In Northern Ireland, if the debt is for more than £30,000, the action will be commenced in the High Court of Justice. If the debt is under £30,000 and over £5,000, the action will commenced in the County Court.
If the tenant takes no action to defend the proceedings, the landlord will be able to apply for default judgment. This should be achievable within about six weeks of issue and service of the debt proceedings, depending on court turnaround times. Late defences by tenants are usually taken account of by the courts and will prevent a default judgment.
A tenant may seek to set a default judgment aside and defend the proceedings, or seek a stay of execution.
If the debt is for more than £30,000, a tenant must, under the court rules in Northern Ireland serve a defence to the proceedings within six weeks of the statement of claim, subject to any extensions of time they successfully seek. If the defence is judged to be without merit, the landlord can apply for summary judgment. This will require a court hearing at which the landlord will need to successfully demonstrate that the defence has no real prospect of success. Summary judgment can also be applied for before the six week limit has expired if the defendant has entered an appearance and no successful grounds of defence are anticipated.
A summary judgment can be defended if a reasonable doubt about the landlord's entitlement to the debt is raised. It can also be appealed within 21 days. However, good grounds would be needed for this. A defendant who does not appear at the hearing of the application may also apply to have the judgment set aside.
An application for summary judgment can be expensive in terms of costs, depending on the nature of any grounds on which the tenant defends the claim. When judgment is granted costs follow the event of the application, however they are subject to a scale costs regime and if not agreed, to taxation, which might limit how much of the costs can be recovered. Where summary judgment is refused and the case proceeds to trial, the application costs will be paid by the party that ultimately loses the case. However, the court has discretion to make a different costs order even if the landlord wins the case, and may do so where the issues have been complex or if the landlord has acted unreasonably.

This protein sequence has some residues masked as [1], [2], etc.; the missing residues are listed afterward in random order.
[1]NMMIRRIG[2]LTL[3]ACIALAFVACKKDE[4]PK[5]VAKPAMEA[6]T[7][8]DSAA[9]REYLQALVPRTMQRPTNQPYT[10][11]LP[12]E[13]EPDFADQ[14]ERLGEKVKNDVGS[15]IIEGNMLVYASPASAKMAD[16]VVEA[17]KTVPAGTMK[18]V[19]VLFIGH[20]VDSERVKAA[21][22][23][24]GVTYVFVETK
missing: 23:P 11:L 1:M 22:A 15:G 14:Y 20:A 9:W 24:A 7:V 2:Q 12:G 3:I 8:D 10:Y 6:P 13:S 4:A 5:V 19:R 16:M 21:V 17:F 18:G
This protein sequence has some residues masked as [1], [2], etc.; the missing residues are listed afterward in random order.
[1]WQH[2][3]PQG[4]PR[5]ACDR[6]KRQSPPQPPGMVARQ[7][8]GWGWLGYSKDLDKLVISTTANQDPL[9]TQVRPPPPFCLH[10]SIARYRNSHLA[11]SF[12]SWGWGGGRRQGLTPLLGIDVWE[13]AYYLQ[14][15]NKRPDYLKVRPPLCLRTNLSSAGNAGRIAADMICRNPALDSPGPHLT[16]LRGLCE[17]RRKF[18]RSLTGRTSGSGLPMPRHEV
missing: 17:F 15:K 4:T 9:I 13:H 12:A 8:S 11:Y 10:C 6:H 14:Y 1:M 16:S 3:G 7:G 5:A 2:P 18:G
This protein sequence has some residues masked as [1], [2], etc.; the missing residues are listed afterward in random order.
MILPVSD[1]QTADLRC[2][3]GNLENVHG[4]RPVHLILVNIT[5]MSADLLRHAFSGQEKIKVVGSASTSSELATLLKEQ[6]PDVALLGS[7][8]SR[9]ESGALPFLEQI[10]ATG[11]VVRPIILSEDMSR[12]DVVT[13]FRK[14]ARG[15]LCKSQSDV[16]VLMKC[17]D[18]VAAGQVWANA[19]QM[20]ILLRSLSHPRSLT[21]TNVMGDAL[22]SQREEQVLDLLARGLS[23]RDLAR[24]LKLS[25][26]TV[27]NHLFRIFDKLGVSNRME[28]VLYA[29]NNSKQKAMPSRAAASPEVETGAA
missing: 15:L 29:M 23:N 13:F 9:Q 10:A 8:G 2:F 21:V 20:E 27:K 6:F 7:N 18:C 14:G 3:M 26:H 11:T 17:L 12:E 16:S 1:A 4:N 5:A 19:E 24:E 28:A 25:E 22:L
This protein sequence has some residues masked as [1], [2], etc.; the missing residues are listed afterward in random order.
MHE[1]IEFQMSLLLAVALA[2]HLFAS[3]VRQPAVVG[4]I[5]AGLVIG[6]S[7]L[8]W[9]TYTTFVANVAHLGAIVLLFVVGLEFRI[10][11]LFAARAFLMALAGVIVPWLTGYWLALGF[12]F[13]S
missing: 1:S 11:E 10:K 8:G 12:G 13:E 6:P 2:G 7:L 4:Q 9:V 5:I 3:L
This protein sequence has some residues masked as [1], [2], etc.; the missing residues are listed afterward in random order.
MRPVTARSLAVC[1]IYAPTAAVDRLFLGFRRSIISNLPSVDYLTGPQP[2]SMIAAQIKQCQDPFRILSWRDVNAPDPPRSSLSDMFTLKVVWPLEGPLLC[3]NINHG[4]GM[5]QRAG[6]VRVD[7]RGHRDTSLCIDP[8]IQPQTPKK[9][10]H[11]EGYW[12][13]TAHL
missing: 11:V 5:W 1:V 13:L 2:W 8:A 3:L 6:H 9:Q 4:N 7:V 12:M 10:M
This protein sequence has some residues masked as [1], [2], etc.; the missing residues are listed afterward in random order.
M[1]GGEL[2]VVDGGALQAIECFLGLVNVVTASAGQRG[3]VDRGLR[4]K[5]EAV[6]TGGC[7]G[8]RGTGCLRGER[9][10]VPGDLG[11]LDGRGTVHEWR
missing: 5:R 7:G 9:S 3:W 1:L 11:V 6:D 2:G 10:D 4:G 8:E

If a tenant's defence appears to be shadowy or improbable, the court can make a conditional order under which the case can continue but only if the tenant complies with conditions ordered by the court. In this scenario, a likely condition is that all or part of the arrears is paid into court. The landlord becomes a secured creditor for this sum.
Generally, it will take between three and six months from issue of the proceedings to achieve summary judgment, depending on court availability.
In the current climate, various creditors may be bringing proceedings against tenants. A search of the EJO's bankruptcy/insolvency list will provide details of these. Clearly, the earlier the landlord pursues enforcement the more likely it is to be successful.
Having obtained judgment, if the tenant does not pay the judgment debt, the landlord can seek to enforce the judgment through the EJO. This is done by way of an application for enforcement of a judgment. The EJO will then look into the tenant's financial situation before deciding on an appropriate enforcement method. The decision as to which enforcement method is used is for the EJO. However, an application can be made to the court to have the decision reviewed and the more information the creditor landlord can provide about the tenant debtor the better.
If the tenant is a company and enters an insolvency process before or during any debt proceedings, this may affect the proceedings. The Bankruptcy Office in Northern Ireland is not currently accepting any bankruptcy petitions from individuals, so the following section is relevant only to tenants who are tenant companies.
Landlords may want to consider whether the proceedings themselves may push a genuinely distressed tenant into an insolvency process.
The impact of insolvency on the commencement or continuance of court proceedings will depend on the nature of the insolvency proceedings, as follows:
This remains an extremely frustrating time for commercial landlords who are now directly suffering from the accruing rent arrears and uncertainty surrounding their tenant portfolios.
Whilst we know that the current situation will not last indefinitely, this knowledge provides little comfort a year on in this pandemic.
Landlords who have previously been reticent to take action against tenants may find themselves faced with no option but to now pursue debt proceedings. There are many relevant factors to consider in making that step and seeking expert advice is recommended.
Co-written by Catherine Mallon and Meghan Kirk of Pinsent Masons.
26 Mar 2021
26 Mar 2021